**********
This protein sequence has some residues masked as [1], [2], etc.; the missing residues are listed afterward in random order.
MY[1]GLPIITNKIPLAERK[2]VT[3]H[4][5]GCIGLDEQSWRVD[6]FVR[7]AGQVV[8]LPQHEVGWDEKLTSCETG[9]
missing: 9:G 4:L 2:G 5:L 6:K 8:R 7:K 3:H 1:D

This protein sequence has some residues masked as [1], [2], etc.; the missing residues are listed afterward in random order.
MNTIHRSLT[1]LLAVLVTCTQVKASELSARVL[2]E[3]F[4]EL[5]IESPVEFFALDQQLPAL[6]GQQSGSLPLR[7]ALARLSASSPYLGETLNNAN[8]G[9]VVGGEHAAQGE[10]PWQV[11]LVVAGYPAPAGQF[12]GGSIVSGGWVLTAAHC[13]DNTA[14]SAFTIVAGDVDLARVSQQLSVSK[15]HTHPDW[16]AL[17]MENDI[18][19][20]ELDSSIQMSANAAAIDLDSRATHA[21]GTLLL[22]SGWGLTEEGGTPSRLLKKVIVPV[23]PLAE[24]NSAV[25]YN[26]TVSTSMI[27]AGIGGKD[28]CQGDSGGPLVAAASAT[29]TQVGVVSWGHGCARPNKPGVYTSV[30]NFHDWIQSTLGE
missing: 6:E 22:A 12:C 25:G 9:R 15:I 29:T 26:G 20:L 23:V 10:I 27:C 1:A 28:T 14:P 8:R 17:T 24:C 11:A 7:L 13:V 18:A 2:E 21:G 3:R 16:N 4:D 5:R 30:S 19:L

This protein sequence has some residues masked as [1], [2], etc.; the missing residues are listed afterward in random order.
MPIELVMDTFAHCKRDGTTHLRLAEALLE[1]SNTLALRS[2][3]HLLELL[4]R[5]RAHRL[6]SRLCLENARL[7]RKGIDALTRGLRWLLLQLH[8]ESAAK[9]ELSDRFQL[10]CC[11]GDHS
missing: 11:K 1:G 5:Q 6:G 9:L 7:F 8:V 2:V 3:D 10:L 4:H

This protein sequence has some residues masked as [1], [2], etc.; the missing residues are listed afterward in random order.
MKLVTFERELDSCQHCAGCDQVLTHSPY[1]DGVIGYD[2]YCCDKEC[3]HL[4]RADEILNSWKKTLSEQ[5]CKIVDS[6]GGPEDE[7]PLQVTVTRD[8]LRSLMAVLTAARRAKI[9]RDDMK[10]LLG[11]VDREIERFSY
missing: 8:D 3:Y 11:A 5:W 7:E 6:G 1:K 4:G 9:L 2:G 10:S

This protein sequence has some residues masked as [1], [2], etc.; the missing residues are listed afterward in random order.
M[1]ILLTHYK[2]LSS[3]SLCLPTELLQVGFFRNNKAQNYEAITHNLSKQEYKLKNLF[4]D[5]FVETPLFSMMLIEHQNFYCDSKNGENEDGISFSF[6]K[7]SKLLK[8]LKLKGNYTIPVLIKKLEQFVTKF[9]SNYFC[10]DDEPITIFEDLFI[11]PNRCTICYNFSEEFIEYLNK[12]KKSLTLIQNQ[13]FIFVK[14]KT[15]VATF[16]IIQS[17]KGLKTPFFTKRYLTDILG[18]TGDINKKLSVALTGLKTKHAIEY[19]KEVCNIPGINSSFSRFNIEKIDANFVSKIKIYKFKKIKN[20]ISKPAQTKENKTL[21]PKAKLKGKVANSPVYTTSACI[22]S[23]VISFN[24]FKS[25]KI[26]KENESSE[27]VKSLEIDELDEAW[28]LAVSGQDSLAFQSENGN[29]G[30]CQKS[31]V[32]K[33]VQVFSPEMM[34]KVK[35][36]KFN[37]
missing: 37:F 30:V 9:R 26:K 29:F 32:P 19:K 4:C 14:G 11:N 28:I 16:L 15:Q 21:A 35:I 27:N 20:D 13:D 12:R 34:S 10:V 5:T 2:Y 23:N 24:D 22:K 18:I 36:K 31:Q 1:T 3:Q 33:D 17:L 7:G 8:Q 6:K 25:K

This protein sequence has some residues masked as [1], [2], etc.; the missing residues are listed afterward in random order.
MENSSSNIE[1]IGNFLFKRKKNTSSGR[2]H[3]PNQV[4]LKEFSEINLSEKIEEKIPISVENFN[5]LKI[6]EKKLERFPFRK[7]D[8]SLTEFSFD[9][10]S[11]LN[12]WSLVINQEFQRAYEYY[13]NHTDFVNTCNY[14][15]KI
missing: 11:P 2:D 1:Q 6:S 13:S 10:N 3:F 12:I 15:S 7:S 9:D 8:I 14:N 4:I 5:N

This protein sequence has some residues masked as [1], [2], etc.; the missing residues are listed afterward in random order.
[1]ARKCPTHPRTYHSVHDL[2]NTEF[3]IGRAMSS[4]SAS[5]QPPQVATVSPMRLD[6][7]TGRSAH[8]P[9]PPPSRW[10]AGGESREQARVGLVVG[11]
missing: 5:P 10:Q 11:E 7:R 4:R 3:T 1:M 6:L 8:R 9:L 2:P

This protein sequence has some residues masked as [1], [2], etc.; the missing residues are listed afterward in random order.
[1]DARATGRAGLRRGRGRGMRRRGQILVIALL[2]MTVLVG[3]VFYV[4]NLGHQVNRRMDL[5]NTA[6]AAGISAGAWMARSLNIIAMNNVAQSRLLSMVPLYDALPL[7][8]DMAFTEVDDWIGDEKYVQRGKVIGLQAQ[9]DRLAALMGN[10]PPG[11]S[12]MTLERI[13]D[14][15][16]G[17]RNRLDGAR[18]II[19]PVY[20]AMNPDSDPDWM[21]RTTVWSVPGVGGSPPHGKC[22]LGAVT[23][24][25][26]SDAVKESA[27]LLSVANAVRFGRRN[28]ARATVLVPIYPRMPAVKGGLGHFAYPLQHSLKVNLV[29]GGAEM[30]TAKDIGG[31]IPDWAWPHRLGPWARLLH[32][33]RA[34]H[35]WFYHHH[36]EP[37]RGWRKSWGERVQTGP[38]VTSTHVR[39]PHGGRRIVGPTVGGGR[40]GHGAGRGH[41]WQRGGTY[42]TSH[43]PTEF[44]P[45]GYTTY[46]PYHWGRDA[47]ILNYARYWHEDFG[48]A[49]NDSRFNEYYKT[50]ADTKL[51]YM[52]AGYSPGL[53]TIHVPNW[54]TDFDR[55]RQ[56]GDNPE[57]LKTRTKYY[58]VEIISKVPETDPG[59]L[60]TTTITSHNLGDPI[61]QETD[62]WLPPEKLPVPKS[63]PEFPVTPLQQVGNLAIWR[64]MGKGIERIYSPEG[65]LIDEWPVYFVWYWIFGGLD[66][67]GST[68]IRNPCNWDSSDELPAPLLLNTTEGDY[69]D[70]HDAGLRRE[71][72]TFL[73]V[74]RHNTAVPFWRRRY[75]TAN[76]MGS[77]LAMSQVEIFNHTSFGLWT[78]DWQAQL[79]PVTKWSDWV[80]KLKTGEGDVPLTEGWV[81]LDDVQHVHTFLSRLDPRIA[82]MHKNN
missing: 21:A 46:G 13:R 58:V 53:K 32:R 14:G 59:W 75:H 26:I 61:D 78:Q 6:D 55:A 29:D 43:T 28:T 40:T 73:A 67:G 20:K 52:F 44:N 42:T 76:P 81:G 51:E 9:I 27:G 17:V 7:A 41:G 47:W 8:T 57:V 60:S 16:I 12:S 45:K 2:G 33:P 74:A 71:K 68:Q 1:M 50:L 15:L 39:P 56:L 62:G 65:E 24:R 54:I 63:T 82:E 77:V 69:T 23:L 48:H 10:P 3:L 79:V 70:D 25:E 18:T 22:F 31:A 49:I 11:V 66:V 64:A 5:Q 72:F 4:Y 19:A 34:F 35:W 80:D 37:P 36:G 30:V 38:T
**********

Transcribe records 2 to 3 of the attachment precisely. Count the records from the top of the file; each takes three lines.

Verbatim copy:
This protein sequence has some residues masked as [1], [2], etc.; the missing residues are listed afterward in random order.
MNTIHRSLT[1]LLAVLVTCTQVKASELSARVL[2]E[3]F[4]EL[5]IESPVEFFALDQQLPAL[6]GQQSGSLPLR[7]ALARLSASSPYLGETLNNAN[8]G[9]VVGGEHAAQGE[10]PWQV[11]LVVAGYPAPAGQF[12]GGSIVSGGWVLTAAHC[13]DNTA[14]SAFTIVAGDVDLARVSQQLSVSK[15]HTHPDW[16]AL[17]MENDI[18][19][20]ELDSSIQMSANAAAIDLDSRATHA[21]GTLLL[22]SGWGLTEEGGTPSRLLKKVIVPV[23]PLAE[24]NSAV[25]YN[26]TVSTSMI[27]AGIGGKD[28]CQGDSGGPLVAAASAT[29]TQVGVVSWGHGCARPNKPGVYTSV[30]NFHDWIQSTLGE
missing: 6:E 22:A 12:C 25:G 9:R 15:I 29:T 26:G 20:L 23:V 10:I 27:C 1:A 28:T 14:P 8:R 17:T 24:C 11:A 7:L 13:V 18:A 2:E 21:G 3:R 16:N 4:D 5:R 30:S 19:L

This protein sequence has some residues masked as [1], [2], etc.; the missing residues are listed afterward in random order.
MPIELVMDTFAHCKRDGTTHLRLAEALLE[1]SNTLALRS[2][3]HLLELL[4]R[5]RAHRL[6]SRLCLENARL[7]RKGIDALTRGLRWLLLQLH[8]ESAAK[9]ELSDRFQL[10]CC[11]GDHS
missing: 11:K 1:G 5:Q 6:G 9:L 7:F 8:V 2:V 3:D 10:L 4:H